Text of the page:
The Washington State Department of Natural Resources announced today that work is underway to remove an 11,900-square-foot aging and derelict net pen from Quartermaster Harbor near Dockton Park.

The net pen poses a risk to navigation, public safety, and the environmental health of the bay. It was illegally moored and abandoned on state-owned aquatic lands and is in disrepair. The net pen is secured in place by three aging pilings that contain toxic creosote and is cabled to concrete anchors at the corners. Net pens are floating enclosures used primarily to rear fish.

Tires and plastic foam blocks were used to keep the net pen afloat, and some of the tires have sunk to the seabed and much of foam has broken loose. Both materials can harm the aquatic environment and marine life. Tires can break down in the water, leaching toxic materials, such as heavy metals and petroleum products; plastic foam breaks down and can be mistaken for food by fish and birds.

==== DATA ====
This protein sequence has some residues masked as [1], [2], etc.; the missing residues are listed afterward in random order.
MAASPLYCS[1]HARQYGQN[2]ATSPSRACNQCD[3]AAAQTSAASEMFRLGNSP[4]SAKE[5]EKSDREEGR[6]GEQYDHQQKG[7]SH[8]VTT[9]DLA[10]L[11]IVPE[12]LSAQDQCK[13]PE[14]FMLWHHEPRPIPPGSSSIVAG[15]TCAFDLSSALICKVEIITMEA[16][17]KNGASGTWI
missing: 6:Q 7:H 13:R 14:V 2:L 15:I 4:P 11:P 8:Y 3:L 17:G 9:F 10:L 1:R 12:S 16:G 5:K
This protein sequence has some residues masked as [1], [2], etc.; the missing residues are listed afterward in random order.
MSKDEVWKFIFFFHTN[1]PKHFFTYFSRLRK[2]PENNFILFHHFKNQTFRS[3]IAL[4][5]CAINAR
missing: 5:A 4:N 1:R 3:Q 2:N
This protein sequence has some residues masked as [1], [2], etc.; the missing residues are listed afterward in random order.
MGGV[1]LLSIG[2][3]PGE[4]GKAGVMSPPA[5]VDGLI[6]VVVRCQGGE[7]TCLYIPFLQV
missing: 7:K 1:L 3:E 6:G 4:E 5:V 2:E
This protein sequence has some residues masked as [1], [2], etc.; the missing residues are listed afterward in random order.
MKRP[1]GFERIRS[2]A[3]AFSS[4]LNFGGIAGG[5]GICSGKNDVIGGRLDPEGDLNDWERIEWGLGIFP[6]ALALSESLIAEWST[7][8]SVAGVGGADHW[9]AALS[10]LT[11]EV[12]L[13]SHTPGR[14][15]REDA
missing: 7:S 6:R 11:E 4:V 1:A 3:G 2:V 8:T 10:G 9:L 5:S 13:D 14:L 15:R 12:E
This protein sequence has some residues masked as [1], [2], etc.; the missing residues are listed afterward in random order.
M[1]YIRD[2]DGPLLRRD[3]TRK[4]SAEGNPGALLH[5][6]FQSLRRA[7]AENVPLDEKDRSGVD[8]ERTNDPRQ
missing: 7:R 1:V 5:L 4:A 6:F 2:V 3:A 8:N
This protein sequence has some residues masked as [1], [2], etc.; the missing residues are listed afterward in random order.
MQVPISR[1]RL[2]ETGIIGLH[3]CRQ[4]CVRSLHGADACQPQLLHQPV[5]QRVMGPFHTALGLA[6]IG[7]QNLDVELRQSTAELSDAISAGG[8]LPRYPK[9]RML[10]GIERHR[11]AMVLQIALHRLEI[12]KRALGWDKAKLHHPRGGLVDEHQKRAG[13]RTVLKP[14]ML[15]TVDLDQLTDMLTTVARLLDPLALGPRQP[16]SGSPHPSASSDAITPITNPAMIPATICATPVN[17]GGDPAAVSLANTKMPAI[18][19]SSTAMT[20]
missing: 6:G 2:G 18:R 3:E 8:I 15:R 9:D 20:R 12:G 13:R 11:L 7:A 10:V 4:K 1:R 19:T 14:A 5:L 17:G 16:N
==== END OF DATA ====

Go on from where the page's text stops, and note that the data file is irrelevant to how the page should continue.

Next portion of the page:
Beneath the net pen lies a sunken vessel, estimated to be at least 60 feet long, and has the potential to obstruct navigation once the net pen is removed. On June 1, DNR’s Derelict Vessel Removal Program started the 30-day process to take custody of the vessel and will arrange to have it removed as soon as possible. DNR advises boaters to remain clear of the area until the vessel is removed.